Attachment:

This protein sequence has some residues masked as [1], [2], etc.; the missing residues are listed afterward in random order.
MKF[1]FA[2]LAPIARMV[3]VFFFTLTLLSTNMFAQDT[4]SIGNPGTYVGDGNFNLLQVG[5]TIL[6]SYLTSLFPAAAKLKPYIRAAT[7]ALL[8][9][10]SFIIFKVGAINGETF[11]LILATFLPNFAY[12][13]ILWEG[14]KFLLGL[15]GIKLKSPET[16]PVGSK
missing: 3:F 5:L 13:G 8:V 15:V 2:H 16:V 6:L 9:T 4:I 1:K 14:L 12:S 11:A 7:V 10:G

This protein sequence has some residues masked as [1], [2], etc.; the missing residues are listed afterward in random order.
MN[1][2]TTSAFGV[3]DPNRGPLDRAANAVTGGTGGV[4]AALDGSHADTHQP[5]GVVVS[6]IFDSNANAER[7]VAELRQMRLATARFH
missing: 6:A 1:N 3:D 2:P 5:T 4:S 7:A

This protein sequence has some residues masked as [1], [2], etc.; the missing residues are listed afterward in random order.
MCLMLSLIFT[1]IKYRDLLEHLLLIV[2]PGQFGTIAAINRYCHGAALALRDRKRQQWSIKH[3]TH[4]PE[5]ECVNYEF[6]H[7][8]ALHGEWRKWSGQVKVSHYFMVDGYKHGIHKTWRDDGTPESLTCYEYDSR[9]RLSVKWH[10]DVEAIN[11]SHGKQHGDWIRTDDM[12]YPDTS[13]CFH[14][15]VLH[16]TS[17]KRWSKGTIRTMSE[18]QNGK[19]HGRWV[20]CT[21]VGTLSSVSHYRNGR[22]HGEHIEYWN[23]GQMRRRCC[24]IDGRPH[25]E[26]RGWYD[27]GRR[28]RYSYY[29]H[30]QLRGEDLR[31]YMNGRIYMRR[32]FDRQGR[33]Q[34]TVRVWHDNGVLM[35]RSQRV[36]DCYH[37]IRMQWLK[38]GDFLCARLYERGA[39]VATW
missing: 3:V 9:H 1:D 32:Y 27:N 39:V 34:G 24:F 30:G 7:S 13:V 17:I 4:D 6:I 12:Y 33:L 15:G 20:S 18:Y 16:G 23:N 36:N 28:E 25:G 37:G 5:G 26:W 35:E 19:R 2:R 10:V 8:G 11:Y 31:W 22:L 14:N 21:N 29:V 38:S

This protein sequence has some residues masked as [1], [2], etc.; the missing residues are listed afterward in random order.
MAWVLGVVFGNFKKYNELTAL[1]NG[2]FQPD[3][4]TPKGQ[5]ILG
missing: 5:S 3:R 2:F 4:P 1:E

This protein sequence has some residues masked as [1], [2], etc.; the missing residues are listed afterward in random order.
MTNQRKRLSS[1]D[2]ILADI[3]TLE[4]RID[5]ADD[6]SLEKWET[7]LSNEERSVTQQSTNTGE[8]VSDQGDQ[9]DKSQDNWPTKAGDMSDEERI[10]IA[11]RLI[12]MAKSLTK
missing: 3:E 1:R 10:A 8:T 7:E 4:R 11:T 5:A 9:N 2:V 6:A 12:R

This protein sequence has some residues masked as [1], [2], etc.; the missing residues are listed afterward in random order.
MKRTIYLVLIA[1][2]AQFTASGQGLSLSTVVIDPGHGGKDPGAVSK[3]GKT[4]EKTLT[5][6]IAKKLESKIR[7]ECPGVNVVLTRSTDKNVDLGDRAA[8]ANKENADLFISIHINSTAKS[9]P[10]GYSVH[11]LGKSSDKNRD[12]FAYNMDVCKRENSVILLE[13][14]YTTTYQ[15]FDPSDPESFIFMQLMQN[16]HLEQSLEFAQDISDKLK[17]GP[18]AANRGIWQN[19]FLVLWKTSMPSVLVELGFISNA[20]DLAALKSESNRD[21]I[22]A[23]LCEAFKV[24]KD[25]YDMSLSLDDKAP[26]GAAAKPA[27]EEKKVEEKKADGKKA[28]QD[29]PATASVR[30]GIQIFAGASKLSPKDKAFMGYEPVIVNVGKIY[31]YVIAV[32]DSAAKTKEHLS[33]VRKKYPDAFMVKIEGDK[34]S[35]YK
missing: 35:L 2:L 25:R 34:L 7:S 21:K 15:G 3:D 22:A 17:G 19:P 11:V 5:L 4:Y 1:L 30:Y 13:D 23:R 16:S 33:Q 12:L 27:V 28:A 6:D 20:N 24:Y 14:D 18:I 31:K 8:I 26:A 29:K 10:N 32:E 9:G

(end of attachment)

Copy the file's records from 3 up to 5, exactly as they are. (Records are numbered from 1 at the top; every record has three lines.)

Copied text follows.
This protein sequence has some residues masked as [1], [2], etc.; the missing residues are listed afterward in random order.
MCLMLSLIFT[1]IKYRDLLEHLLLIV[2]PGQFGTIAAINRYCHGAALALRDRKRQQWSIKH[3]TH[4]PE[5]ECVNYEF[6]H[7][8]ALHGEWRKWSGQVKVSHYFMVDGYKHGIHKTWRDDGTPESLTCYEYDSR[9]RLSVKWH[10]DVEAIN[11]SHGKQHGDWIRTDDM[12]YPDTS[13]CFH[14][15]VLH[16]TS[17]KRWSKGTIRTMSE[18]QNGK[19]HGRWV[20]CT[21]VGTLSSVSHYRNGR[22]HGEHIEYWN[23]GQMRRRCC[24]IDGRPH[25]E[26]RGWYD[27]GRR[28]RYSYY[29]H[30]QLRGEDLR[31]YMNGRIYMRR[32]FDRQGR[33]Q[34]TVRVWHDNGVLM[35]RSQRV[36]DCYH[37]IRMQWLK[38]GDFLCARLYERGA[39]VATW
missing: 3:V 9:H 1:D 32:Y 27:N 39:V 34:G 24:F 30:G 7:S 13:V 17:I 4:D 6:I 12:Y 33:L 15:G 20:S 18:Y 16:G 23:N 36:N 28:E 25:G 37:G 5:G 26:W 35:E 19:R 2:R 10:V 8:G 11:Y 31:W 22:L 14:N 21:N 29:V 38:S

This protein sequence has some residues masked as [1], [2], etc.; the missing residues are listed afterward in random order.
MAWVLGVVFGNFKKYNELTAL[1]NG[2]FQPD[3][4]TPKGQ[5]ILG
missing: 5:S 3:R 2:F 4:P 1:E

This protein sequence has some residues masked as [1], [2], etc.; the missing residues are listed afterward in random order.
MTNQRKRLSS[1]D[2]ILADI[3]TLE[4]RID[5]ADD[6]SLEKWET[7]LSNEERSVTQQSTNTGE[8]VSDQGDQ[9]DKSQDNWPTKAGDMSDEERI[10]IA[11]RLI[12]MAKSLTK
missing: 3:E 1:R 10:A 8:T 7:E 4:R 11:T 5:A 9:N 2:V 6:A 12:R